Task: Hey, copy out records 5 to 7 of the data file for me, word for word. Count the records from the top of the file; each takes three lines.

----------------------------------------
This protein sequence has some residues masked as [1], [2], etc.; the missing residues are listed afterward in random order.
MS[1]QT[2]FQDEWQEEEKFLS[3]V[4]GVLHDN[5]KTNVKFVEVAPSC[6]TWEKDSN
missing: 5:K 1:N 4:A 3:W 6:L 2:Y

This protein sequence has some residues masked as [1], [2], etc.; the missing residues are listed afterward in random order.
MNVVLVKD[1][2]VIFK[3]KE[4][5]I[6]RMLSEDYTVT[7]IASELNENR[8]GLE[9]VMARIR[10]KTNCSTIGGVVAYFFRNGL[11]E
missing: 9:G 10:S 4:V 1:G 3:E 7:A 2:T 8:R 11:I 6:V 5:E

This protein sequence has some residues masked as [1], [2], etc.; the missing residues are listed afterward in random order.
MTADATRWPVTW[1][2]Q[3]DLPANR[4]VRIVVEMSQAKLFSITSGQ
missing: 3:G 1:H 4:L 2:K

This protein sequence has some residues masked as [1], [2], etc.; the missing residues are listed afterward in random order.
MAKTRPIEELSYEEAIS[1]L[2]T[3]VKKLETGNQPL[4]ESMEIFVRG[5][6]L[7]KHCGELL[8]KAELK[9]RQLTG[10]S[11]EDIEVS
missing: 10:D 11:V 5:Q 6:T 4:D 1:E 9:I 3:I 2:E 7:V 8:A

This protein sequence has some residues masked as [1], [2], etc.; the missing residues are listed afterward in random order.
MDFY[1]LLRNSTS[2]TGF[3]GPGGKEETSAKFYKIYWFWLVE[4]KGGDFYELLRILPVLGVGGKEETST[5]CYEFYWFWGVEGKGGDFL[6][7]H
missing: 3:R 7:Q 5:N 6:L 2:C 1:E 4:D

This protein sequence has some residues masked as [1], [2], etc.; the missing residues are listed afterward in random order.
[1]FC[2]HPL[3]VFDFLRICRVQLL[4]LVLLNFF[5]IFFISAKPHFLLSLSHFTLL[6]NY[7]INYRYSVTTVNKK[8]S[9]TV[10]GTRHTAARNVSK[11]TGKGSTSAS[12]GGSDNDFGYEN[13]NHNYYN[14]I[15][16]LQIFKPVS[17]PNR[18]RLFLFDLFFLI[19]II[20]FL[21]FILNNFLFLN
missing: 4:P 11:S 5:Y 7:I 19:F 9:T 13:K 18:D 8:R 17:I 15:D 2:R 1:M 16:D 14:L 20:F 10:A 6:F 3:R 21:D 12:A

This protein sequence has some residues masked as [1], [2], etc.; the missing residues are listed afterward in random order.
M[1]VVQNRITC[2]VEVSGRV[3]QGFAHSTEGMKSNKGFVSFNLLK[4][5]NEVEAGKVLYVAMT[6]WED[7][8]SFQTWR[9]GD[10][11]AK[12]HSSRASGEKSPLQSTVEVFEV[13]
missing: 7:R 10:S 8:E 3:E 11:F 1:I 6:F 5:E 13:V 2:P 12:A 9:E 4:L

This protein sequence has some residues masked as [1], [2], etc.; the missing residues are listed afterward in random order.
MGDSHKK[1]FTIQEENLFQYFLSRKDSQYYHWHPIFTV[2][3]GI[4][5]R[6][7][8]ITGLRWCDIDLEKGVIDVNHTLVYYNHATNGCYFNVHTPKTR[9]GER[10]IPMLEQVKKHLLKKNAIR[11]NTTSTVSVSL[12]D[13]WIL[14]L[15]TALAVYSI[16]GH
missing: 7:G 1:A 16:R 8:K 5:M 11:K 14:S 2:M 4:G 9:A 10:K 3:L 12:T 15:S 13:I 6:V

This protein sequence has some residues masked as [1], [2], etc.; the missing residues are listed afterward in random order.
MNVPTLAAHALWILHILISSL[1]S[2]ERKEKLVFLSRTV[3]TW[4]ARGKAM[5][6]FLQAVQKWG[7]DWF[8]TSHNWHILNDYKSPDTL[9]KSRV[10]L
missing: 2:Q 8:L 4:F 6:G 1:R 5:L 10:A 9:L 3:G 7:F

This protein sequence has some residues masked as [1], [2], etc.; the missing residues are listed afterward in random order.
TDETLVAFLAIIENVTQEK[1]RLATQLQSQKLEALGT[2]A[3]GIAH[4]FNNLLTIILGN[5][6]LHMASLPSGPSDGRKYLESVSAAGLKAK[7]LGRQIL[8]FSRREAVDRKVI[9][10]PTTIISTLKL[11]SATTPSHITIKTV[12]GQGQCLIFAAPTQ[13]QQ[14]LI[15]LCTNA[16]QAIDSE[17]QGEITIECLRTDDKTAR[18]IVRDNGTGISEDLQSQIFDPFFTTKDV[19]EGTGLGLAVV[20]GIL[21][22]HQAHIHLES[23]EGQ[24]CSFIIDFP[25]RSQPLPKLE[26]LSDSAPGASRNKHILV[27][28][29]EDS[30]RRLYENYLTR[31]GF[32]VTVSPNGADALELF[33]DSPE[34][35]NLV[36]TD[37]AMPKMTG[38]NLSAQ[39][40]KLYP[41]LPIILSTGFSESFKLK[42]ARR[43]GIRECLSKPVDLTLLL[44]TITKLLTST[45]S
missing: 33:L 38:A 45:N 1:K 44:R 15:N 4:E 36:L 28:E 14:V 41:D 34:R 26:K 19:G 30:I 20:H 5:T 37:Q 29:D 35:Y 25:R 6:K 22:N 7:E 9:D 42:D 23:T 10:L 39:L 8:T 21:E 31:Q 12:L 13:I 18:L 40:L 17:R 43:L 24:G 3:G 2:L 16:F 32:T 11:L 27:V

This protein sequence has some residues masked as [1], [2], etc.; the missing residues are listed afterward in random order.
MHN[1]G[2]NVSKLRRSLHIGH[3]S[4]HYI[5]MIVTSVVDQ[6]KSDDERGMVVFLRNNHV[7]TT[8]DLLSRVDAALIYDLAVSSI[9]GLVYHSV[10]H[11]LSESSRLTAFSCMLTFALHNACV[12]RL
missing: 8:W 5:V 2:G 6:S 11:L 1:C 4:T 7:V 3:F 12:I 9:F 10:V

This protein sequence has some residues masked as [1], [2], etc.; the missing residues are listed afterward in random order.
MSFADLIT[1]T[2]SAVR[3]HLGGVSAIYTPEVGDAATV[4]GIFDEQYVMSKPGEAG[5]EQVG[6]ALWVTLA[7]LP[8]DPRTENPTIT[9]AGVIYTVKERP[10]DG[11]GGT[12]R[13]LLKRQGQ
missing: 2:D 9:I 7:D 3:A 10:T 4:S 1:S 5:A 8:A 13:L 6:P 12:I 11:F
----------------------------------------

This protein sequence has some residues masked as [1], [2], etc.; the missing residues are listed afterward in random order.
MDFY[1]LLRNSTS[2]TGF[3]GPGGKEETSAKFYKIYWFWLVE[4]KGGDFYELLRILPVLGVGGKEETST[5]CYEFYWFWGVEGKGGDFL[6][7]H
missing: 3:R 7:Q 5:N 6:L 2:C 1:E 4:D

This protein sequence has some residues masked as [1], [2], etc.; the missing residues are listed afterward in random order.
[1]FC[2]HPL[3]VFDFLRICRVQLL[4]LVLLNFF[5]IFFISAKPHFLLSLSHFTLL[6]NY[7]INYRYSVTTVNKK[8]S[9]TV[10]GTRHTAARNVSK[11]TGKGSTSAS[12]GGSDNDFGYEN[13]NHNYYN[14]I[15][16]LQIFKPVS[17]PNR[18]RLFLFDLFFLI[19]II[20]FL[21]FILNNFLFLN
missing: 4:P 11:S 5:Y 7:I 19:F 9:T 13:K 18:D 8:R 17:I 15:D 2:R 1:M 16:D 14:L 20:F 10:A 6:F 3:R 21:D 12:A

This protein sequence has some residues masked as [1], [2], etc.; the missing residues are listed afterward in random order.
M[1]VVQNRITC[2]VEVSGRV[3]QGFAHSTEGMKSNKGFVSFNLLK[4][5]NEVEAGKVLYVAMT[6]WED[7][8]SFQTWR[9]GD[10][11]AK[12]HSSRASGEKSPLQSTVEVFEV[13]
missing: 7:R 10:S 8:E 3:E 11:F 1:I 6:F 5:E 13:V 2:P 12:A 9:E 4:L